Sandwiched between the foothills of Nthwezulu and the shores of Lake Malawi, Usisya is a low-lying and an underdeveloped hard-to-reach area in Nkhata Bay North.
Its terrain, mostly of smooth golden sands, hills and rocky outcrops, is the cause for its spectacular scenery. But inside that beauty, lies a beast that has gone loose after families.
Edness Nkhwazi from Mdoye Village, Traditional Authority (T/A) M’bwana, says the terrain is selective of crops.
“The terrain is bad for other crops except cassava,” she says. “So, our daily meal here is Kondowole [nsima made out of cassava flour] and fish from the lake.”
Such a monotonous type of a meal is blamed as the cause of malnutrition cases in the area. Nkhwazi is one of the victims and her 18 months child is malnourished.
“The health officer told me that I lack vital nutrients to have a healthy child,” says the 20-year-old woman.
Health surveillance assistant Jumbo Chakwanika says Nkhwazi’s child is one of the 100 malnourished children in his area of jurisdiction. The catchment area has around 500 children.
“We have since put these children under a supplementary feeding programme to improve their nutritional status,” he says.
Nkhata Bay District Health Office nutrition coordinator Davie Panyani says Nkhata Bay has one of the highest cases of malnutrition in the country.
Statistics show that stunting, one indicator of malnutrition, is at 32.2 percent down from 48.3 percent in 2010.
Comparatively, the district is also below the national percentage of 37 (also a decrease from 47 percent as recorded in 2010), according to the 2015 Malawi Demographic and Health Survey.
However, Panyani says a lot needs to be done to reduce the cases further, especially in rural areas like Usisya where malnutrition remains extremely high.
For example, the prevalence of stunting is greater among children in rural areas (39 percent) compared to 25 percent in urban areas. It decreases with increasing levels of the mother’s education.
“We should accept this remains a bigger challenge. We are not yet done with malnutrition. We still need to work in reducing the figures further to less than 20 percent by 2025,” says Panyani.
According to experts, children suffer from malnutrition due to diets low in nutrients, poor child care, feeding practices and chronically undernourished mothers.
Among other symptoms, children under the age of five are usually short for their age, wasted and underweight. Such symptoms have long-term repercussions such as poor brain development and increased susceptibility to disease.
Prevention of malnutrition can help break the cycle of poverty because children with high nutritional status develop in all spheres of life and are able to maximise their potential.
Department of Nutrition, HIV and Aids nutritionist Chimbizgani Phoster Kachali says 50 percent growth failure accrued by age two, occurs in the womb.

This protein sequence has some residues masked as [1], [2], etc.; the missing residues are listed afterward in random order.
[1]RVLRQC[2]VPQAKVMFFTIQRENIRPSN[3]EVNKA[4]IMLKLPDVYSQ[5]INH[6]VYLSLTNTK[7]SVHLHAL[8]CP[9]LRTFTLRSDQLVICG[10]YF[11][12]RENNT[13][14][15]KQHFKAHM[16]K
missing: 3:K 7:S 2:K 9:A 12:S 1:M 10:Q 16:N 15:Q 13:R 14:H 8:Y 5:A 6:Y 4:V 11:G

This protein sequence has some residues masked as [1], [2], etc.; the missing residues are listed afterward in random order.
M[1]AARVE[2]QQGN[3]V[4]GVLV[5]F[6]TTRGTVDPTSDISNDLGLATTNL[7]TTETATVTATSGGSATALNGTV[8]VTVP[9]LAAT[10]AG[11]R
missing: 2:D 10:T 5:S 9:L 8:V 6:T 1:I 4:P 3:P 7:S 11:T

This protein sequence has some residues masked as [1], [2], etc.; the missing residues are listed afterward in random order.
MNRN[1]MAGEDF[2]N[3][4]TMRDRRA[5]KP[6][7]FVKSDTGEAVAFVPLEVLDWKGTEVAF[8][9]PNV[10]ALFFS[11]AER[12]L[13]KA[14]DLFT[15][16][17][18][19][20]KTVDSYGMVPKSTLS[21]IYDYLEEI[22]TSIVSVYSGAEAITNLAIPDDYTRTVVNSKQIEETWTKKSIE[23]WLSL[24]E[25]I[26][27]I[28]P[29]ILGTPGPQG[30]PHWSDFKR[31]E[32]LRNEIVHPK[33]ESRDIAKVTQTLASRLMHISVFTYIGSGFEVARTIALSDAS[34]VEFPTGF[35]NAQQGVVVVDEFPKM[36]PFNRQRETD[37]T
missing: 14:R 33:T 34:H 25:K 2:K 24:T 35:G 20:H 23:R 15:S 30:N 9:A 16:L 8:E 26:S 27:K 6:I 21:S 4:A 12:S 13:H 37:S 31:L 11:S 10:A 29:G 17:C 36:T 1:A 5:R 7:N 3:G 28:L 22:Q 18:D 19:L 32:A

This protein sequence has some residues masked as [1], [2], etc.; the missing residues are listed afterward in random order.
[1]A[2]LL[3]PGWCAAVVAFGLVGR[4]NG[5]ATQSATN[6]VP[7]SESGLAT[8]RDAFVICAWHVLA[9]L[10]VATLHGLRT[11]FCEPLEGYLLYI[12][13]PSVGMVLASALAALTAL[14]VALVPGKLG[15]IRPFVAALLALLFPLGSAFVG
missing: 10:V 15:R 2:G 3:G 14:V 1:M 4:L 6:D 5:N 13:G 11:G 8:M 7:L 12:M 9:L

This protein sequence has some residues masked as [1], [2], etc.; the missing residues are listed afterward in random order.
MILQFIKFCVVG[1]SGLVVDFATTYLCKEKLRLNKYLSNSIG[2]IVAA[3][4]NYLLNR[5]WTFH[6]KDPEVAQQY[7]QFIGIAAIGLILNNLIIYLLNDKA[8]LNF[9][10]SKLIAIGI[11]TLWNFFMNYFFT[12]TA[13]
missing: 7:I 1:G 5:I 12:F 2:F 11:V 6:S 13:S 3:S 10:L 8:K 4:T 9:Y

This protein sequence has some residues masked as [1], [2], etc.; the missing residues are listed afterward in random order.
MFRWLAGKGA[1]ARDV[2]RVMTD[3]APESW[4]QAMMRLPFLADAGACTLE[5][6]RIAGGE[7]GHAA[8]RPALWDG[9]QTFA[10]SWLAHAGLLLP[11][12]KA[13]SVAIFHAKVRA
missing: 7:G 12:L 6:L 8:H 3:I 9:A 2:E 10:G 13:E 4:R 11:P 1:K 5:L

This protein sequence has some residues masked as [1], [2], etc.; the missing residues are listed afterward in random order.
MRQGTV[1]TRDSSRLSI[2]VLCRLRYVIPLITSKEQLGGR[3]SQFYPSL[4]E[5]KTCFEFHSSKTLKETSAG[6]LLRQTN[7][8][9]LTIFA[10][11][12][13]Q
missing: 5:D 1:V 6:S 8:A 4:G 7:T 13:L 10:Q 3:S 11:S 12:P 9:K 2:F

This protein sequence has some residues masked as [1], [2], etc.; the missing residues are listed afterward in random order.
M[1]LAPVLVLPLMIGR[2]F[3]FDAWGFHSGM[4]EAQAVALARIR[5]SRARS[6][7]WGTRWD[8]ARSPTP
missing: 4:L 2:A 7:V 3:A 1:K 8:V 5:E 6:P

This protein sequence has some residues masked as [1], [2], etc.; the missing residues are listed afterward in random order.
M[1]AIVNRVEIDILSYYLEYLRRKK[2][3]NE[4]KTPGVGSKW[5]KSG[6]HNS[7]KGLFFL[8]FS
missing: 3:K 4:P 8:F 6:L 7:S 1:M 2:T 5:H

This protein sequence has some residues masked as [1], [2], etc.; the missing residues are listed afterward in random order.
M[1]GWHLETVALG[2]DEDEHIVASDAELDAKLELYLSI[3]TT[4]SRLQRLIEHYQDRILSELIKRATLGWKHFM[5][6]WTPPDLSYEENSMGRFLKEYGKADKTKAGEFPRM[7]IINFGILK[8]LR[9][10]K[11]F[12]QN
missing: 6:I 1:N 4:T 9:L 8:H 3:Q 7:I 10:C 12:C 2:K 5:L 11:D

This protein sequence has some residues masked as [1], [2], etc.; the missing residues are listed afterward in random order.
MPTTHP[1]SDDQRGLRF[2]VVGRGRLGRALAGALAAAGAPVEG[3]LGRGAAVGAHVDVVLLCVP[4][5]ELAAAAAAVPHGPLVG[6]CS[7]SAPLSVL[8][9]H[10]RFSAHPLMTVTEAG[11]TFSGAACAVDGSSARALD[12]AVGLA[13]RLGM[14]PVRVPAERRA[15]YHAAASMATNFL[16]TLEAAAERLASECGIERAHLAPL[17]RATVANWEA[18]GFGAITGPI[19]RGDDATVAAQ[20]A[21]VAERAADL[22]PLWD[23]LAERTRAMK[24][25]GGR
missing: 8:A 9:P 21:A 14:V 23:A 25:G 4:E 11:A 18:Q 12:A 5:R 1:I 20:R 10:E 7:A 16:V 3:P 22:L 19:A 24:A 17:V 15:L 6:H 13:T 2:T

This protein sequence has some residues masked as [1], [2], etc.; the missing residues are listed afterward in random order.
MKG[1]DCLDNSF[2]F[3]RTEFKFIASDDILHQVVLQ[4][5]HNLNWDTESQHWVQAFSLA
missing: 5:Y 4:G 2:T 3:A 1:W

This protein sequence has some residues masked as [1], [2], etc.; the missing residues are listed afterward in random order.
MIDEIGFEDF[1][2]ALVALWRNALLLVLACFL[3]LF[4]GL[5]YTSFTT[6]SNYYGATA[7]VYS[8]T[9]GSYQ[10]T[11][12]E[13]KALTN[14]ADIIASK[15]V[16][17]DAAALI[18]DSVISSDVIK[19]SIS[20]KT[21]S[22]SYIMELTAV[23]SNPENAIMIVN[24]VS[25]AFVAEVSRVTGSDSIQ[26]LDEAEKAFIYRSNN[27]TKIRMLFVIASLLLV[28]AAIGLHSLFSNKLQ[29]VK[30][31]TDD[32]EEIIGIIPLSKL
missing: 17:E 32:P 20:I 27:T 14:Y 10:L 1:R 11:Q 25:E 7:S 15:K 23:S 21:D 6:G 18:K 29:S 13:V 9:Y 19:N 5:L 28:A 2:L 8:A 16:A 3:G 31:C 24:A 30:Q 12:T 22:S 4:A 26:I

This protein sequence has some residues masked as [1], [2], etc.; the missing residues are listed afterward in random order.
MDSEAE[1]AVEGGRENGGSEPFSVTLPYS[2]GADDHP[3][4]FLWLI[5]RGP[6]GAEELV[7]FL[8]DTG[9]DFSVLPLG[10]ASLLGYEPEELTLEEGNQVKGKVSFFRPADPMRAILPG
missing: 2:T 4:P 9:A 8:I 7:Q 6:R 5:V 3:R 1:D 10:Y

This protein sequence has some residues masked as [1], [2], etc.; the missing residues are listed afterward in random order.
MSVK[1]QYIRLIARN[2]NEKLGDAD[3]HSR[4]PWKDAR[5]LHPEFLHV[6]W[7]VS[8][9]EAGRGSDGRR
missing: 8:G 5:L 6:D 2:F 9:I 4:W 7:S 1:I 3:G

“So, pre-pregnancy period is very critical to prevent malnutrition. Mothers need to eat balanced meals 270 days before pregnancy and 730 days after conceiving. We call this the 1 000 days window of opportunity,” he says.
However, Story Workshop Education Trust (Swet), which is implementing a nutrition project in Nkhata Bay, found that ignorance on good health in communities is one of the reasons the country continues to grapple with high cases of malnutrition.
Swet project officer Given Chichitike says lack of coherence in communication between authorities is affecting people to attain knowledge on balanced diet.
“The Department of Nutrition has put in place a communication structure that coordinates all players to improve issues of nutrition.
“But at the moment, there are gaps in care group structures, from the Department of Nutrition to district and area committees in coordinating issues of nutrition,” he observes.
But Senior Chief M’bwana at Usisya says issues of malnutrition do not need sophisticated projects to be addressed. He says the answer lies within communities to use locally available resources to have a balanced diet.
Led by the chief, the community has embarked on initiatives to improve diet at household level. Each household has been tasked to have a backyard garden and grow vegetables, particularly locals ones, which are believed to be more nutritious. The community has intensified production of crop manure to support yield in the small gardens.
“In a sandy terrain like ours, all we need is to enrich the soil with manure and cultivate different crops to diversify our meals.
“We also need to venture into poultry farming so that we do not depend on fish alone. That is what we are urging communities to do in defeating malnutrition,” he says.
The innovations at Usisya complement the strategy in the just launched 2018-2022 National Muiti-sectoral Nutrition Policy and Strategic Plan which encourages growing of nutrient-rich crops.
However, it may be too early to celebrate the government’s direction because Malawi performs poorly both in funding and implementing policies.
Oxfam interim country director Lingalireni Mihowa recently warned that: “Investments in nutrition are still a very small portion of the overall domestic budgets in Malawi.”
Her sentiments were also shared by King Letsei III of Lesotho during his recent visit to Malawi. While acknowledging efforts made, he challenged government to make “appropriate investment in nutrition”.
Thus, while communities are standing up to address nutrition in their communities, government has to come up with a holistic system (funding and policy implementation) that support the course and ensure all communication systems are functioning. n